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Uni-valg – på den nye måde

Ystad has a Wallander package, Paris offers a Da Vinci trip, and Oxford has Harry Potter tours. It’s called film tourism, and it has grown into a world-wide phenomenon. In Denmark film tourism is still relatively new, but one expert believes that in future Danish towns and cities will play an increasingly major role when tourists want to see where films really took place.

They’re rather stout, they have long, flexible, brown fingers and kind faces, and they have a deep, infectious laugh. So who are they? Hobbits. And they are the reason why New Zealand has become ‘my precious’ for so many tourists. Anne Marit Waade, an associate professor of Media Studies at Aarhus University, calls it film tourism. It involves following in the footsteps of your heroes of the silver screen. She has recently been on a trip to New Zealand to see how the country has profited from the films based on ‘The Lord of the Rings’ and ‘The Hobbit’.

New Zealand is a beautiful place, and the country and films have both benefited from their association with each other:

“Production companies and local tourist companies in New Zealand started a strategic partnership even before the films were made. The production of the films has been an extra attraction that has turned into a multi-million dollar business. These days New Zealand is almost synonymous with Tolkien’s literary works,” explains Anne Marit Waade, who has been carrying out research into film tourism and the importance of film locations for the past five years.

Ystad is a holiday destination to die for!

You can follow in Frodo’s footsteps in New Zealand, but this isn’t the only place where the production of films is linked to specific tourist destinations. The production of film and TV series has led to a good deal of tourism in many other locations around the world, as well. Paris offers a Da Vinci holiday, Oxford has Harry Potter Tours, and then there is Ystad, which has a Wallander package to die for!

“Ystad is the most successful film and footstep destination for tourists in a Scandinavian context. The recording of Henning Mankell’s detective stories starring Kurt Wallander has attracted enormous attention, because in Ystad they have adopted a professional and strategic approach and worked hard to combine television production, media tourism and regional development,” says Anne Marit Waade, who has just published a book shedding light on the vital role of landscapes, light and a provincial environment in TV series and the way they are marketed.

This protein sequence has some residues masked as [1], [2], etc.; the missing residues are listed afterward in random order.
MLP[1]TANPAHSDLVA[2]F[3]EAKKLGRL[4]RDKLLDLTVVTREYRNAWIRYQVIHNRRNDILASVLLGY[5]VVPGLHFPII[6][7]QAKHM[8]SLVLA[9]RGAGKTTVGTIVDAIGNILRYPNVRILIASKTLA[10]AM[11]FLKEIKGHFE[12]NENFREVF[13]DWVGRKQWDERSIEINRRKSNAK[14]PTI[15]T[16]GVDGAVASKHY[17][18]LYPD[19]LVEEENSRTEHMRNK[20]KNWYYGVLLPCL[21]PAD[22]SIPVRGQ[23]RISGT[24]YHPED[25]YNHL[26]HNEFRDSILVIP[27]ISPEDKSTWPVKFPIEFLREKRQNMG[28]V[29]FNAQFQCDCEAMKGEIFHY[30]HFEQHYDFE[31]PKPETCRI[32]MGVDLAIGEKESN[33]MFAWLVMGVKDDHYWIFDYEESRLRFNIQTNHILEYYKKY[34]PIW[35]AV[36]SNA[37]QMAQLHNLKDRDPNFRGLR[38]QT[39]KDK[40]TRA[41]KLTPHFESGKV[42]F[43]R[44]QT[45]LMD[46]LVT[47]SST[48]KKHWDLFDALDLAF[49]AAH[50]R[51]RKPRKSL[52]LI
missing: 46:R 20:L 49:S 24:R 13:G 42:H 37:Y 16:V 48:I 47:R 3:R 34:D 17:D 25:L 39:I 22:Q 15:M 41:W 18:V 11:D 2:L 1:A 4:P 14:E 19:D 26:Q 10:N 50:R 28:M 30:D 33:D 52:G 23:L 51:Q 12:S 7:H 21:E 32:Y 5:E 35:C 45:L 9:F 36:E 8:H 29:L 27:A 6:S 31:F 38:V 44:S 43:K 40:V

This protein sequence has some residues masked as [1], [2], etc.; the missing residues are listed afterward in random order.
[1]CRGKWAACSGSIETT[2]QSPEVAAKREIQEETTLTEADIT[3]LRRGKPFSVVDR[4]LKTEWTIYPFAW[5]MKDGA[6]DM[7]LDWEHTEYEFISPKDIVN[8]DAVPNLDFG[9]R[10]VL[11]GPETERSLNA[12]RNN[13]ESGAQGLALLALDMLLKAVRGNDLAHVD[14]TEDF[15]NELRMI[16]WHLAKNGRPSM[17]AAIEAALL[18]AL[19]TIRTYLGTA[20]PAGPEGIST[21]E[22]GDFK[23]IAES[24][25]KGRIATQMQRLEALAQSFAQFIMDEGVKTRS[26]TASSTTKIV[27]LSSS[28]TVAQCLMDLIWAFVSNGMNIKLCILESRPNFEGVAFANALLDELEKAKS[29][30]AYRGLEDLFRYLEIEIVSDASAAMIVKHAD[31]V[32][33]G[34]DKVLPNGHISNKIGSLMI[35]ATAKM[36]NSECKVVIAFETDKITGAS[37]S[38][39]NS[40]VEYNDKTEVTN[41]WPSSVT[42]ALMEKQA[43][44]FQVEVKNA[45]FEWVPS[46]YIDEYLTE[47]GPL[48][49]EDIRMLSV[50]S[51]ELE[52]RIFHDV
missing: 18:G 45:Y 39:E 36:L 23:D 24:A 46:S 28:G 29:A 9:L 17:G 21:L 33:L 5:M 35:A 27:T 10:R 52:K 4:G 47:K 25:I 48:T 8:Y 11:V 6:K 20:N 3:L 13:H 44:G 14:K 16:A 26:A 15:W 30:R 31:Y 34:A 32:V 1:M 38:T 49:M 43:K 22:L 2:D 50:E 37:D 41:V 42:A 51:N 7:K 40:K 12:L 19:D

Ystad is a small town the size of Ebeltoft, but it has been marketed all over the world. And the tourists flock to Ystad every time the series is transmitted in Sweden, the UK or Germany. What they offer in Ystad is an authentic kick – or rather a staged form of authenticity – involving visits to Wallander cafés, Wallander flats, Wallander murder routes etc.

‘The Killing’ in Copenhagen
Film tourism is popular – and not only among film geeks. Anne Marit Waade divides this new breed of film tourists into three types: Fans or film geeks, who are always highly motivated to see film locations with their own eyes. Tourists for whom this kind of footstep tourism is just an add-on to their holiday (they might as well visit the location while they’re in the area anyway). And tourists who had no idea about the location when they left home, but don’t mind taking a look.

So people’s incentives for visiting film locations vary a lot. But film tourism is undoubtedly popular. And it’s starting to take off in Denmark, too. The desire to follow in the footsteps of famous people and relive popular stories is by no means a new phenomenon, underlines Anne Marit Waade, mentioning ghost tourism in the UK and Hans Christian Andersen tourism in Denmark by way of example. The difference is that these days film tourism is based on major strategic initiatives, and the phenomenon is on its way to Denmark as well.

“Most recently the filming of ‘Dicte’ in Aarhus led to a unique form of teamwork between tourist managers, film producers and the Aarhus region; and in general there is increasing awareness of the importance of films and TV series in creating extra tourist attractions – as well as a tendency for locations to become more significant in future,” she explains. By way of example she mentions ‘The Killing’ in Copenhagen, where you can follow in the footsteps of yet another hero. A hero in a famous Icelandic sweater.

Film tourism to

New Zealand: Follow in Frodo’s footsteps


Sweden: Follow in Wallander’s footsteps


France: Follow in Da Vinci’s footsteps


The UK: Follow in Harry Potter’s footsteps


Denmark: Follow in Sarah Lund’s footsteps



For further information
Anne Marit Waade, associate professor
Aarhus University, Department of Aesthetics and Communication, Media Studies
Email: amwaade@hum.au.dkamwaade@hum.au.dk
Tel.: +45 8716 2009
Mobile: 4023 1785